Approved Retirement Funds [ARF] introduced in the Finance Act, 1999 allowed retirees to invest their pension pot in an ARF rather than purchasing an annuity – a guaranteed pension for life.
The factors driving those decisions are:
- Since 2008, interest rates and bond yields have been close to zero
- People are living longer.
- Combined, these factors have forced down annuity rates, making them relatively unattractive to retirees
In addition, retirees welcomed the ARF flexibility of being able to draw down a large lump sum for a trip of a lifetime or by taking more income than would be available in an annuity.
It is important the withdrawal strategy from an ARF is managed carefully to ensure your money lasts as long as you do.
While investment markets have rebounded from earlier falls, the outlook for risk assets remains uncertain.
Anyone who relies on a regular income from their investments should be aware of the concept of euro-cost ravaging. This simply means if your investment falls in value, it needs to work harder to regain its losses.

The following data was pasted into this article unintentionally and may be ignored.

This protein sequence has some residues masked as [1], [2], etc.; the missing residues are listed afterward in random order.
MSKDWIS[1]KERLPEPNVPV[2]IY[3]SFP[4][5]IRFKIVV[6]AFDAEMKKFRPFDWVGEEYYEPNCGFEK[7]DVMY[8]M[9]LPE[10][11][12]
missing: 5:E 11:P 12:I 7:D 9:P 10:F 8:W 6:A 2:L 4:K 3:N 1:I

For example, in the first 3 weeks of March the FTSE 100 fell by 32%. An investment of €100,000 was then worth €68,000. Since then there has been a recovery of 27% and this fund is now worth €86,000. To get back to €100,000 will require total growth of 47%.
ARF investors also run ‘sequencing risk’ – that is how the order of good and bad returns impacts on how long your money will last. Even good returns following poor returns in the earlier years can have a disproportionately negative effect.
Many investors may need to take on more risk in the hope of targeting extra growth.
What about those with little appetite for more investment risk?
- They may just have to rein in their spending
- The bank of mum and dad may have to close;
- No help for your children with their deposit for a house;
- No saving for grandchildren.
- Downsizing to a smaller house might have to be considered.
Adelphi Financial Brokers will give you expert advice.